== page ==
But going legit isn't easy for sites that once fostered illegal downloading. The music industry doesn't exactly want to embrace former foes, especially when there are sites such as SpiralFrog, which also plans an ad-supported business model—but doesn't have a history of sparring with the recording industry (see BusinessWeek.com, 9/5/06 "Meet the iTunes Wannabes"). Pirate sites that have experimented with other models after being sued by the RIAA have largely failed to be profitable. Napster (NAPS), which became a subscription service, is still losing money (see BusinessWeek.com, 8/3/06, "Napster on the Block?").
Brilliant Technologies CEO Allan Klepfisz says he voluntarily shut down the original Qtrax after four months, without any threat of suit, because he didn't want to sour a relationship with the industry he would eventually need as a partner. "We wanted to close it down and build a more legitimate model," he says. Qtrax is set to relaunch as an ad-supported model in January and now has licensing deals with most major labels, says Klepfisz.
Licensing is only half the battle. The next step is to convince users accustomed to free peer-to-peer networks to bother to come to sites that work in the same manner but want to deliver advertising or pitches to buy the song for 99 cents. SpiralFrog CEO Robin Kent believes users will gladly pay with their time and sift through some advertising for a guarantee that the file they are downloading is the real McCoy. "They don't mind advertising. They have grown up with advertising all their lives," says Kent.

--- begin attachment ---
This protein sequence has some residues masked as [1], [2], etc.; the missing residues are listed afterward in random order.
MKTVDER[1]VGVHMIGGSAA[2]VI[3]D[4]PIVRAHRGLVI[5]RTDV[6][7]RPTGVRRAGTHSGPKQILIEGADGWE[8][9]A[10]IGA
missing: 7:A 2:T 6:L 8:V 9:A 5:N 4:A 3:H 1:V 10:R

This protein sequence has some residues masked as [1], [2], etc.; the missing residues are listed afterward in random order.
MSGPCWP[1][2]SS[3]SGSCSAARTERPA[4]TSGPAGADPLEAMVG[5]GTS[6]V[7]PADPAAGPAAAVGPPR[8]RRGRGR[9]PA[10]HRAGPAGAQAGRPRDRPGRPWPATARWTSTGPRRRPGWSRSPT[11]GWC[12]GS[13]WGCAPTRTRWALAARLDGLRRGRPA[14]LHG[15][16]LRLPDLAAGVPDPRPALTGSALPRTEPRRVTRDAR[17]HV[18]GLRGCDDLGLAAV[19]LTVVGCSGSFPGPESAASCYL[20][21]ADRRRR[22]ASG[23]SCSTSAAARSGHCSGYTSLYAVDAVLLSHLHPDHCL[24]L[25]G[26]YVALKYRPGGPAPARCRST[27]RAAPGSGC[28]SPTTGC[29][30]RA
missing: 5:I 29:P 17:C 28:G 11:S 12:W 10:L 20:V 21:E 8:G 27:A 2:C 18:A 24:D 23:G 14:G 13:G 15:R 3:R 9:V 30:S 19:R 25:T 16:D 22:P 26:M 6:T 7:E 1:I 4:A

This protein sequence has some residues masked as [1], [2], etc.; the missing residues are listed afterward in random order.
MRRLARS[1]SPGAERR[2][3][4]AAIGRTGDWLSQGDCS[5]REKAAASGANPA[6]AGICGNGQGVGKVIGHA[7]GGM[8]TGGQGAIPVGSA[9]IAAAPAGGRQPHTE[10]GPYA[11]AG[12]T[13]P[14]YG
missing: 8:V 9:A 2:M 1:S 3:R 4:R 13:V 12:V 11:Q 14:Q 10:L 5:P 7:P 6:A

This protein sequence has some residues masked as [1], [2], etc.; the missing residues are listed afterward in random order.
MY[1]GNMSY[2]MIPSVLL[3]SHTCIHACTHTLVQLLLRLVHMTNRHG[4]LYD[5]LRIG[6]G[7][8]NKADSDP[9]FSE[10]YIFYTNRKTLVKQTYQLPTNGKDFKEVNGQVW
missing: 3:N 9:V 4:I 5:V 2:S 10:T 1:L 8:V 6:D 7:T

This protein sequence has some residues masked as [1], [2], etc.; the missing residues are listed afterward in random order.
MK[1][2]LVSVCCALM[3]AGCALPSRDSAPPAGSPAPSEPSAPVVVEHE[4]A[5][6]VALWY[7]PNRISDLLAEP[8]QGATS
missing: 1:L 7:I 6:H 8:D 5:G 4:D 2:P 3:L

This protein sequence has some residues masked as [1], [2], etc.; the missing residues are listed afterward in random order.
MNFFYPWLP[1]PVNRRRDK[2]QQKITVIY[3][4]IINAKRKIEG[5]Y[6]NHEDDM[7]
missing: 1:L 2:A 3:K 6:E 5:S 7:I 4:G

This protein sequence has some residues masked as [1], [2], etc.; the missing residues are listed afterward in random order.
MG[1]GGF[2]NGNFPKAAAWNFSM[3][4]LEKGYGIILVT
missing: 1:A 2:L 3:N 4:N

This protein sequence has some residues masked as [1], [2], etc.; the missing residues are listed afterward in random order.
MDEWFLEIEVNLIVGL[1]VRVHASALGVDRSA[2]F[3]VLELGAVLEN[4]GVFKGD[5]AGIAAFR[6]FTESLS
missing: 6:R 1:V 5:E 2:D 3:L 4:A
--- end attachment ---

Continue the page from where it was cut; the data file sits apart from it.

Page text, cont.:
Besides, users on peer-to-peer networks are already wasting a lot of time weeding out corrupt files on their favorite sites. Firms such as Artistdirect are hired by labels and movie studios to post dummy files and advertising on peer-to-peer networks in the guise of illegal downloads. When a user searches for an Artistdirect client's material, they are swamped with fake files that, after waiting to download, either don't do anything or deliver an advertiser-supported message with the artists or song involved. For example, in June, Artistdirect released a Jay-Z video supported by Coca-Cola (KO). The company is currently using decoying and redirecting measures with 20,000 popular music and movie titles.
Qtrax's Klepfisz is not only confident users will come to free sites—he believes ad-supported models will become the dominant method of delivering music. After all, most online content, including news and video, is available for free, thanks to advertiser support. Much TV programming has been advertiser-supported for its entire existence. "It seems to us that it might be difficult for the music industry to carve itself out as the one area that isn't advertiser-supported," says Klepfisz. "We see ourselves as a very essential bridge between paying for music and a future when music is advertiser-supported."
Klepfisz's future may not be that implausible considering that pay-per-download sites have largely failed to be profitable (see BusinessWeek.com, 11/21/05, "Online Music's Elusive Bottom Line"). Even Apple only sells about 15 songs a year per iPod, on average. Meanwhile, American consumers are listening to more music than ever before, according to Jupiter Research's Mark Mulligan. "They have access to more music than any generation before, but they are spending less," says Mulligan.
The peer-to-peer sites are clearly part of the reason. If the record companies can't beat them out of existence, it makes sense to try joining them and collect whatever compensation they can get from advertisers. BigChampagne's Garland says the peer-to-peer model may even become profitable through a subscription service, providing the legitimate versions have the same enormity of selection available on the LimeWires of the world. "I think it is very clear that the draw for tens of millions of people is the social-networking aspect of this and, beyond that, the exhaustive, unlimited title availability. If you can dream of it, it is somewhere out there in somebody's collection."